As a young couple, my husband and I and our three small children had come to Portland, Oregon, from Aston, Iowa. We were both saved and I was sanctified, but we were seeking more from God. Every time we heard of a camp meeting or a revival being held by holiness people, we would visit, seeking spiritual food for our souls.
We had read in a holiness paper about the power of the Holy Ghost falling at Azusa Street in Los Angeles in the early part of 1906. The editor of that paper lived in Salem, Oregon, and wrote of having gone to Los Angeles and of receiving the baptism of the Holy Ghost. When we saw a notice about some revival meetings this group was holding in Salem, my husband decided to go. When he returned home, he told me all about the wonderful meetings, and that he had seen and heard Sister Florence Crawford, who had also been at Azusa Street. That day, we rejoiced most of all in God’s goodness, because my husband had received his sanctification while attending those meetings.
I will never forget the day we picked up a Portland newspaper and read a headline that told about a “peculiar” people at a little mission on Second and Main Streets. John and Hettie Glasgow ran the mission, and they had invited Sister Crawford to hold meetings there. The accounts of those meetings interested us. We were not sure if the Sister Crawford they wrote of was the same person my husband had seen in Salem. He told me, “I’ll go to the mission, and if everything is all right, I will take you.”
When he came home, he said he had seen Sister Crawford, and it was, indeed, all right. When I was able to attend, I found that the mission was not a beautiful place; it was a humble little hall that had once been a blacksmith shop, but they had cleaned it up and were holding meetings. We cast our lot with these people and have never wanted to leave.
When I was at the very jaws of death, these people prayed for me, and God answered.
At the second meeting I was in, such a hunger took hold of me that I felt I would die if I didn’t get what these people had. Just as the altar call was given, my baby began to cry, so I went upstairs to put her to sleep. One of the young girls there told me she would watch the baby while I went back down to pray.
The mission hall was so crowded I could hardly get back inside. One of the sisters gave me a seat on her lap, and I sat down with my head in my hands and began to pray. The power of God fell on my soul, and when somebody moved away from the altar, I lunged for that spot. It was there that God baptized me with the Holy Ghost and I began to speak in another language. I felt a power surge through my whole being, and I knew the work was done. That glorious day was January 6, 1907.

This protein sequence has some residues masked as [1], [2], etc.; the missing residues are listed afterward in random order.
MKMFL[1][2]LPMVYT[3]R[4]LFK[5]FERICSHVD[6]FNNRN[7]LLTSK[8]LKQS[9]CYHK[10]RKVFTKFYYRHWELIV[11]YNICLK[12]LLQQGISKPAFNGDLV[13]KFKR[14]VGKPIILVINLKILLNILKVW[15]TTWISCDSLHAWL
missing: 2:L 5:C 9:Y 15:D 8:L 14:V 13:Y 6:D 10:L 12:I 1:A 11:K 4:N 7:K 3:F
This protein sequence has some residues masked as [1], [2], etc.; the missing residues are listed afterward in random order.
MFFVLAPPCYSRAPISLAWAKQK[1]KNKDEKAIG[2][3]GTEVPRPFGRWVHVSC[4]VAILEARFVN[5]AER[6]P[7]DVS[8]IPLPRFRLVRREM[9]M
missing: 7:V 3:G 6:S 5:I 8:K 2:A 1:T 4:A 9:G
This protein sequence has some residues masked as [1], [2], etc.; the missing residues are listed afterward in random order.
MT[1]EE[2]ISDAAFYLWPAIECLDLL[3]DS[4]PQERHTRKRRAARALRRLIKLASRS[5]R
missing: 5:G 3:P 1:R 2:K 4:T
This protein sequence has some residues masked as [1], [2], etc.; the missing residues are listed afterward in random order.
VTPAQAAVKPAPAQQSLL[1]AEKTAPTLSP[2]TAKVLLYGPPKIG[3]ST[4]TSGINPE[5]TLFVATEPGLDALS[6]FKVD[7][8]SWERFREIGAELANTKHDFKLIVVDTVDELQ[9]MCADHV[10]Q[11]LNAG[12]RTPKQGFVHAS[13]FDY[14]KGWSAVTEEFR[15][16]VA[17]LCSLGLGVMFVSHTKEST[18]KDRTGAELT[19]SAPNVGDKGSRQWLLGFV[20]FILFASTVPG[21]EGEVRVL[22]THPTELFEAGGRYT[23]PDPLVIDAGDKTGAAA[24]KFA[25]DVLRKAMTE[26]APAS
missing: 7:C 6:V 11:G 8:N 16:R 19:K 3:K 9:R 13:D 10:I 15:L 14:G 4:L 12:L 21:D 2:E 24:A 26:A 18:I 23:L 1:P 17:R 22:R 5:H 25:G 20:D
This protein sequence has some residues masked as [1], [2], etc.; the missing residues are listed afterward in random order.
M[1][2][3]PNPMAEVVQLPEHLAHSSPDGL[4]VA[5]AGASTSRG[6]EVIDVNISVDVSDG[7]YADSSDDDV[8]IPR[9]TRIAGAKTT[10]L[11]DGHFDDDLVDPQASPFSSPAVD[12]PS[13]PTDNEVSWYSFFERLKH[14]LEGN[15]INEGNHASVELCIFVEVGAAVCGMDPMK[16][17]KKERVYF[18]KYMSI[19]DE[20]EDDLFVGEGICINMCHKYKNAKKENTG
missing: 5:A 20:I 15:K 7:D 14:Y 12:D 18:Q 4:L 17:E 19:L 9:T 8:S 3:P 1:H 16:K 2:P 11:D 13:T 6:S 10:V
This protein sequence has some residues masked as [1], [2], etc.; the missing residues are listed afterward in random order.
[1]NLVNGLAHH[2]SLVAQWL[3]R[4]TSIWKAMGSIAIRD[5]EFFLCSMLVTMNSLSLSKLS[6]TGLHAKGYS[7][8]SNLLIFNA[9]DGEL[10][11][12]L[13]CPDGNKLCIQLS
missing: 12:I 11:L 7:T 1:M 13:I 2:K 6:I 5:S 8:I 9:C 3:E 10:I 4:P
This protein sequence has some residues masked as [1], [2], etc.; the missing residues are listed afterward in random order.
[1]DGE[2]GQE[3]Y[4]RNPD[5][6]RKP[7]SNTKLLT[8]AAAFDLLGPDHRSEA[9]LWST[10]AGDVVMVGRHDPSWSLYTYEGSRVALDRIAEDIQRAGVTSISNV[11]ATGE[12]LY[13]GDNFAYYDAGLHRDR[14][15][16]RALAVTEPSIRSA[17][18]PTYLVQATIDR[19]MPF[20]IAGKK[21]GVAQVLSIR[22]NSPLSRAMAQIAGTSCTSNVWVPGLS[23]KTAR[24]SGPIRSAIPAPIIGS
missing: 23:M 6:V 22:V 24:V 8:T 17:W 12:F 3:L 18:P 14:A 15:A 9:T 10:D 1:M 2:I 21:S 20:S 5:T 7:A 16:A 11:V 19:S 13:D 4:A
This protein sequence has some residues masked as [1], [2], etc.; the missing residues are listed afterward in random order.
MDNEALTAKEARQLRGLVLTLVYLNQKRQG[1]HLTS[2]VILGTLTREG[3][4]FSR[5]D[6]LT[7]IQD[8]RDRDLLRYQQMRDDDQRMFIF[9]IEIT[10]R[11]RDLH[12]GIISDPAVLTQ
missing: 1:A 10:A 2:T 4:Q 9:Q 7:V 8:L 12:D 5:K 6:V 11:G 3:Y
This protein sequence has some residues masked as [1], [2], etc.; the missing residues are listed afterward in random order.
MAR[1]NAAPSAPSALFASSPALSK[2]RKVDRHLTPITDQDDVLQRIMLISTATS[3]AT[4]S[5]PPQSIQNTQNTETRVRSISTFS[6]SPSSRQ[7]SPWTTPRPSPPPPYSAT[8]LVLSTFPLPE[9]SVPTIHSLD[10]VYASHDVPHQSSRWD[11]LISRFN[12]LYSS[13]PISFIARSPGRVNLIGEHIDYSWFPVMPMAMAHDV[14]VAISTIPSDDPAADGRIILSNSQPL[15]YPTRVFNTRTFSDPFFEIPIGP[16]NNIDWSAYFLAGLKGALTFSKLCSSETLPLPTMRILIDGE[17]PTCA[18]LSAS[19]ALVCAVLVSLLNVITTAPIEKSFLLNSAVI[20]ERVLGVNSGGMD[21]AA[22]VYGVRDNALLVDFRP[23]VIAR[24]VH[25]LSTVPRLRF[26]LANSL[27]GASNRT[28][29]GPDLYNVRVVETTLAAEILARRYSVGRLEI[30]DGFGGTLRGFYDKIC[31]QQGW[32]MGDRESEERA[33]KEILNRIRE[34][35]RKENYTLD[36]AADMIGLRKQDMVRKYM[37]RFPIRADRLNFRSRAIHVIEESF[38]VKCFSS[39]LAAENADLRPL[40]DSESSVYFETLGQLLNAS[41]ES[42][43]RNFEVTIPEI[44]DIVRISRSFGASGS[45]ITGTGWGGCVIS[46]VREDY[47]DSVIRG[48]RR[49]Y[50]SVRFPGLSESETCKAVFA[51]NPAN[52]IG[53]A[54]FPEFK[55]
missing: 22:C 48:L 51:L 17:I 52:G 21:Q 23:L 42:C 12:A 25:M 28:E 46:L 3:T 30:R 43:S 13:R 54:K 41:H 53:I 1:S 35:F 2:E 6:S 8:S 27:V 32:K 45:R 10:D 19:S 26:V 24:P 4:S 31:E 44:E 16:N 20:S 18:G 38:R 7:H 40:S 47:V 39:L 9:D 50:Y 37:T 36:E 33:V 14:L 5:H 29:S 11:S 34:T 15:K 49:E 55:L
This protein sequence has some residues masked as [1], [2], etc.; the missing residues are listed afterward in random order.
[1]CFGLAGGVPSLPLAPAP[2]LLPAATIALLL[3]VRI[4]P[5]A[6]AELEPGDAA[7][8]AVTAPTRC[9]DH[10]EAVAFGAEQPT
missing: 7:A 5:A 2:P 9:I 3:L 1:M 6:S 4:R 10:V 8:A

The crowds that attended those meetings often made fun and ridiculed the worshipers, and at times they resorted to violent means to hinder the work of God. During one meeting, an egg was thrown into the meeting hall, and it struck the organ and broke. It made little disturbance, however, as we seemed to expect such things in those days.
My first ordinance meeting at the mission was like worshiping with one big family. For the foot washing, Sister Crawford gathered the women in a circle around her in a part of the hall set apart for them. She took the basin and the towel and girded herself, while explaining the Scriptures to us. Then she started to wash our feet, and we took it up and began to wash the feet of others. It was a wonderful meeting. Oh, how God met with us there as we observed His Word! It wasn’t as though we were humiliating ourselves to do it. It was an honor to wash the feet of some precious saint of God. It was a privilege to obey God’s Word and follow Him in this ordinance. How He did bless us for following His instructions in the Word of God, even when it was a new experience to us!
I have had many chances to prove God through the years. When my child was deformed with infantile paralysis, and it looked as though he would never walk again, God healed him. When I was at the very jaws of death, these people prayed for me, and God answered. I am praising God.
Elsie Ott attended her first Apostolic Faith service on January 6, 1907, at the old blacksmith shop that had been converted into a little mission hall on Second and Main Streets in Portland, Oregon.